The story of David in 2 Samuel 12 tells of how King David approached God in prayer. Here’s the context: David had committed adultery with Bathsheba and then plotted out the death of Uriah. In a series of events David had committed adultery, murder, theft and as a result brought disgrace to the Lord.
The Prophet Nathan then comes into the presence of David and tells him a parable that indirectly indicts King David. It was a story of a rich man who owned a herd of sheep and a poor man who owned only one sheep whom he loved. One day a traveler was visiting the rich man. In order to feed the traveler the rich man killed a sheep for food. But instead of taking a sheep from his herd, he took the only sheep belonging to the poor man. The parable enraged the King who demanded that the rich man be brought to justice. Nathan then pointed his finger to the angered king, “You are that man.” The son of David who will soon be born is then condemned to die as a result of his son.
Something interesting happens at this point. David then fasts and prays for about 7 days straight. He puts on ashes and sackcloth and lies prostrate before the Lord. David’s behavior becomes concerning to his servants. In fact, when David’s newborn son ultimately dies, they withhold the information from the king thinking he might commit suicide if he finds out. David eventually finds out his child is dead and his response catches the servants off guard. Upon finding out the death of his child, David gets up bathes, washes himself, eats and returns to his life as normal.
Here’s the interaction between King David and his servants after David resumes his normal life:
21 His attendants asked him, “Why are you acting this way? While the child was alive, you fasted and wept, but now that the child is dead, you get up and eat!”
22 He answered, “While the child was still alive, I fasted and wept. I thought, ‘Who knows? The Lord may be gracious to me and let the child live.’
Tension at the Heart of Prayer
It seems to me there are two ideas at tension in prayer. Teachings on prayer will often lean on one of these two ideas. The first idea is found in Hebrews 11:6, “He who comes God must believe that he is, and that he is a rewarder of him that diligently seeks him.” When we press in to seek God he blesses us. We draw close to him as we fast and pray and weep and sacrifice for him. Our earnestness and effort matter a great deal to God.
The second idea is that of trust. Proverbs 3:5,6 says, “Trust in the Lord with all your hear and lean not on your own understanding, In all your ways acknowledge him and he will direct your path.” This verse tells us that we can ultimately trust in the Heavenly Father to guide and direct our lives. That it is not our effort but rather the goodness of God that leads to our ultimate blessing. It is this goodness that we can ultimately put our trust into.
We must hold these two ideas in tension without falling into one of two pitfalls. One pitfall is that I can lean so much on my effort that I fall into presumption. I can think that because of my earnestness that God must answer my prayers. Then when the prayer doesn’t get answered, I become angry with God because he didn’t hold up his end of the deal. My relationship with God as a result suffers.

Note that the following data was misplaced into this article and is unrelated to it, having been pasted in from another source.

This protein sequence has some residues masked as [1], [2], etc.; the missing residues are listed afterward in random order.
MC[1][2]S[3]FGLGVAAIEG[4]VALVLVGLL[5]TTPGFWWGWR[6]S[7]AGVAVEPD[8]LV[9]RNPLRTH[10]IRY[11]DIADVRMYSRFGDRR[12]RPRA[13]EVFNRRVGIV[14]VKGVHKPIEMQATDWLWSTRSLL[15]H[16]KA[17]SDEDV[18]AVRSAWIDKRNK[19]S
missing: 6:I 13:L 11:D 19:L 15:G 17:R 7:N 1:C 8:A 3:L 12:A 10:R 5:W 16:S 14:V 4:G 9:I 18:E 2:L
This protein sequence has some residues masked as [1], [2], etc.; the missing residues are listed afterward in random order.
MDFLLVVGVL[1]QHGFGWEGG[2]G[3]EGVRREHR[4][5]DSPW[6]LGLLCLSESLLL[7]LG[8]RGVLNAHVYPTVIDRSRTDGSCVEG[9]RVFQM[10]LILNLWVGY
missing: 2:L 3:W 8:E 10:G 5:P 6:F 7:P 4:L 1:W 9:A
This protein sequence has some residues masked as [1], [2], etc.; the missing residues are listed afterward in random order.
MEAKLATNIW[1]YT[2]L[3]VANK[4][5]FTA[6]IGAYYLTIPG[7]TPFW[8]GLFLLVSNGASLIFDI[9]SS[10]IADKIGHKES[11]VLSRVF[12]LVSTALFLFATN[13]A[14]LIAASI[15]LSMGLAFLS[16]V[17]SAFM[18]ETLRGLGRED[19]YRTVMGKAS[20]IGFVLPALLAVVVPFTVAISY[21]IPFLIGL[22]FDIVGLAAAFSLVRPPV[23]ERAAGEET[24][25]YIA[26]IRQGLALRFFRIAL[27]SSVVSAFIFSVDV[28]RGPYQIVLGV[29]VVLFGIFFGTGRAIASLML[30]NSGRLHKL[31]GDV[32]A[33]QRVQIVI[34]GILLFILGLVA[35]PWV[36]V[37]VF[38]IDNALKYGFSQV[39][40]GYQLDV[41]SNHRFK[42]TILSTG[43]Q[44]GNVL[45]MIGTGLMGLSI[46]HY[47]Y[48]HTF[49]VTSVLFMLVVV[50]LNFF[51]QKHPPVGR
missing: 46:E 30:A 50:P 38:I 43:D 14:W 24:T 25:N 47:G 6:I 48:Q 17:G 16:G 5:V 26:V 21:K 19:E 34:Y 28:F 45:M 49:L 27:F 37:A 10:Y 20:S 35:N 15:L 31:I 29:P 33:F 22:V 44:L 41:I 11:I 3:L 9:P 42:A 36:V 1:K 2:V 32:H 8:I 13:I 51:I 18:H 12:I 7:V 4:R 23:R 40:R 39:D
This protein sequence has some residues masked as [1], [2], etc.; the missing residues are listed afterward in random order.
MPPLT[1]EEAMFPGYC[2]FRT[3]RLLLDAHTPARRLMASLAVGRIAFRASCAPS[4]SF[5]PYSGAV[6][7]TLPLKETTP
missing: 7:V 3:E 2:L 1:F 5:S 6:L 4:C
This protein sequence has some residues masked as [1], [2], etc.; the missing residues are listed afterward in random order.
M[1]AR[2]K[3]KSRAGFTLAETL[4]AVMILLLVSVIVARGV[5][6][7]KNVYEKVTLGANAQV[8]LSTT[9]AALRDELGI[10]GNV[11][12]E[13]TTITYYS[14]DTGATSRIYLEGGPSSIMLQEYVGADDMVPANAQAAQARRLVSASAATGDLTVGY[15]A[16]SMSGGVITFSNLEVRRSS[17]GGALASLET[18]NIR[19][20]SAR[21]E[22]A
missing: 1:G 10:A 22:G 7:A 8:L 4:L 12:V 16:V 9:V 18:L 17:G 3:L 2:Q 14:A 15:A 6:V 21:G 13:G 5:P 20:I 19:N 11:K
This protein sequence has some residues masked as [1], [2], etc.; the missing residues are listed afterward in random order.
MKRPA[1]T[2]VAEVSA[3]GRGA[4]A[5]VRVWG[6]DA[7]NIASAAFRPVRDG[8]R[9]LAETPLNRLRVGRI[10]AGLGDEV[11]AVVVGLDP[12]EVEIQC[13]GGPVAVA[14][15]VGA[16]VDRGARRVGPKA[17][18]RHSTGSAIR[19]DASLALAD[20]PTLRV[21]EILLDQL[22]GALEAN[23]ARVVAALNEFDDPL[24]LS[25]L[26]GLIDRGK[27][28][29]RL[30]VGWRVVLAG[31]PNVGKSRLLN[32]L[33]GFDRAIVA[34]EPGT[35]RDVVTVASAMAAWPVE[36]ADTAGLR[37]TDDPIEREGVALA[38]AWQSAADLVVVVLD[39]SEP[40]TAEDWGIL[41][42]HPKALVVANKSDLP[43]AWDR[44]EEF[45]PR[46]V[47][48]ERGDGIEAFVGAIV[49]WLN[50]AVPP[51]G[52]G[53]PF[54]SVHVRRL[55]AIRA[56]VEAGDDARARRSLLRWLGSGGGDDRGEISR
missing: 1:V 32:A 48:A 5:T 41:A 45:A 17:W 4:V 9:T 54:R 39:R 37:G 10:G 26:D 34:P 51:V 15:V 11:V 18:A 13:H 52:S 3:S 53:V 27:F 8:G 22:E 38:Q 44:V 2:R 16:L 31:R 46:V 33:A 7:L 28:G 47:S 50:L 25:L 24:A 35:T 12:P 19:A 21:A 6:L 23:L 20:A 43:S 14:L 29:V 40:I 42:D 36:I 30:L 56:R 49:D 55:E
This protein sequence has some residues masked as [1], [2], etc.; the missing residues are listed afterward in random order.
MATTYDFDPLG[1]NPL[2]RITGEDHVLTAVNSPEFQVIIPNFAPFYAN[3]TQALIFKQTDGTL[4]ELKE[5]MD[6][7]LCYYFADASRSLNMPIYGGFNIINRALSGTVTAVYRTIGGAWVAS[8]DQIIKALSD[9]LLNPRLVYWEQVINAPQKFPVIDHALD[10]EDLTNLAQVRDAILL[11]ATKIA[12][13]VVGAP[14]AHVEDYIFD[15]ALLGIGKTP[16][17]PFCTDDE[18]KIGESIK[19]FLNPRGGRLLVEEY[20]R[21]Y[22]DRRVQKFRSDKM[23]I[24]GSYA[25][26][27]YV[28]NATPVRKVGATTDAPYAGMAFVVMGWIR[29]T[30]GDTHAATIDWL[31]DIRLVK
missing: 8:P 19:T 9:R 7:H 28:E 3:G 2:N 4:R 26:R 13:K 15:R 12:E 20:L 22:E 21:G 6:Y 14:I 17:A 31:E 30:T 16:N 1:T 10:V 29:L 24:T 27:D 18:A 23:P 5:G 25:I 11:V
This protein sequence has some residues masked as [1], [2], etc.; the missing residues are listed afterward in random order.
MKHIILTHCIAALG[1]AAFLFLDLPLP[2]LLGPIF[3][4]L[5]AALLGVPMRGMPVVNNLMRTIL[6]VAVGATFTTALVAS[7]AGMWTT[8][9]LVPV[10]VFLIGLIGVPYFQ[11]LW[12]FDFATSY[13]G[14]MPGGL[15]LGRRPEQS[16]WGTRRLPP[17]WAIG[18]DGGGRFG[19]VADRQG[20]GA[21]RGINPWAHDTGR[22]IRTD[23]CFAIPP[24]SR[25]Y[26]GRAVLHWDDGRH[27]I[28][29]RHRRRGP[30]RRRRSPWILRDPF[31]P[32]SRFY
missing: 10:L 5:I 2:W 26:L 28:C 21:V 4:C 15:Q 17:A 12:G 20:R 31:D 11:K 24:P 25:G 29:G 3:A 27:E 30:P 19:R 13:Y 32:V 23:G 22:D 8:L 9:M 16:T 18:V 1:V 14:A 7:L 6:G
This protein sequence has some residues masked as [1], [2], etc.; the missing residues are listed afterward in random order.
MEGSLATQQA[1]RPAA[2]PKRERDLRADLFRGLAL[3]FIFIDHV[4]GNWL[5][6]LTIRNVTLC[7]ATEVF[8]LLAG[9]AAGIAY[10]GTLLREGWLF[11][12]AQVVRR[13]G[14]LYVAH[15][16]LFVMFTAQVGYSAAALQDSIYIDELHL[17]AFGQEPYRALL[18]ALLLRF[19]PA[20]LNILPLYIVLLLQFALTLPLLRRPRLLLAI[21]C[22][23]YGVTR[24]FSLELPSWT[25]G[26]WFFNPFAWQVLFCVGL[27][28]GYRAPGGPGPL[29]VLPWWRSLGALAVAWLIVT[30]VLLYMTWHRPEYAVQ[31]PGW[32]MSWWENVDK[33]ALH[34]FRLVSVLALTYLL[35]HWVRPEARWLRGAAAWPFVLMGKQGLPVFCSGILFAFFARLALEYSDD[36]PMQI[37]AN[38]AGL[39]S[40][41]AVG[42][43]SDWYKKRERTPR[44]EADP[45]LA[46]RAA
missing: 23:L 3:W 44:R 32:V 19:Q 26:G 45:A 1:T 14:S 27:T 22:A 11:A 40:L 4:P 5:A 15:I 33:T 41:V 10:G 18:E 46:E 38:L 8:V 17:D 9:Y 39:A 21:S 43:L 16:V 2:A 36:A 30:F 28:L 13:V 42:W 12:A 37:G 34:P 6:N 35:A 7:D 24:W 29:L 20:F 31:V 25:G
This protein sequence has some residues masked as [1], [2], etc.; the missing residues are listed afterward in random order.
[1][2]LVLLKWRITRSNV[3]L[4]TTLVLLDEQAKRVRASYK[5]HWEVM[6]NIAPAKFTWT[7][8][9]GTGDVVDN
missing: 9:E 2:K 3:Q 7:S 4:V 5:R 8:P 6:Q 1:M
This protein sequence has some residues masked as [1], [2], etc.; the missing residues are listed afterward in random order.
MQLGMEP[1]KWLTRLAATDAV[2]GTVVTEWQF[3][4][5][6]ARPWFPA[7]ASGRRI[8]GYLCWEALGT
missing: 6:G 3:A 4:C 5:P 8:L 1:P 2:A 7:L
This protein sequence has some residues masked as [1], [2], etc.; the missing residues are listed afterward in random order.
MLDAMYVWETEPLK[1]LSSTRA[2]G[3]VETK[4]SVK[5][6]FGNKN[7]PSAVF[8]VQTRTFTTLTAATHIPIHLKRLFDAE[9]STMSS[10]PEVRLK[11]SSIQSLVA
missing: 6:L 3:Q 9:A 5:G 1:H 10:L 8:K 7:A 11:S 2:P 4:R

The second pitfall is fatalism. We can look at a situation and be convinced that whatever happens is God’s will and nothing we say or do or pray about will make any difference. In fact, the Bible speaks highly of the handful of men that tried (many times successfully) to change the mind of God. Here are a few: Abraham, Moses, and Paul.
Our Baby is Breech
Right now our baby is breech. In other words, he’s sitting upright instead of upside down, not optimal for a natural vaginal delivery. It happens to about 3-4% of women who are pregnant. It’s been a bit of a disappointment, because you hope for a vaginal delivery. But our little boy has stubbornly had his head up and has yet to flip in our late stage of the third trimester.
We are now doing everything in our power to turn this baby. Melanie is doing 40 minutes of exercises three times a day. At any given moment if you were to walk into our house, you may see my wife on her head. We are seeing a chiropracter. We are doing myofascial massage. And we’re even doing this weird acupuncture move involving smokeless moxa sticks. Moreover I have fasted and prayed. We really want this baby to turn!
On the hand, I am prepared to take this baby to C-section. And I can do that without being angry or upset or frustrated.
So I am doing everything I can with all my heart to turn this baby. But at the same time I recognize that God may have other ideas in mind that end in a surgical procedure.
The story of David in 2 Samuel 12 captures the tension of prayer. We must pray as if it matters everything to us. Then the next moment, it must not matter to us at all. We seek God with everything we have. But when all is said in done, our trust in him remains unmovable.
If you do get the chance, please lift up our little one in your prayers.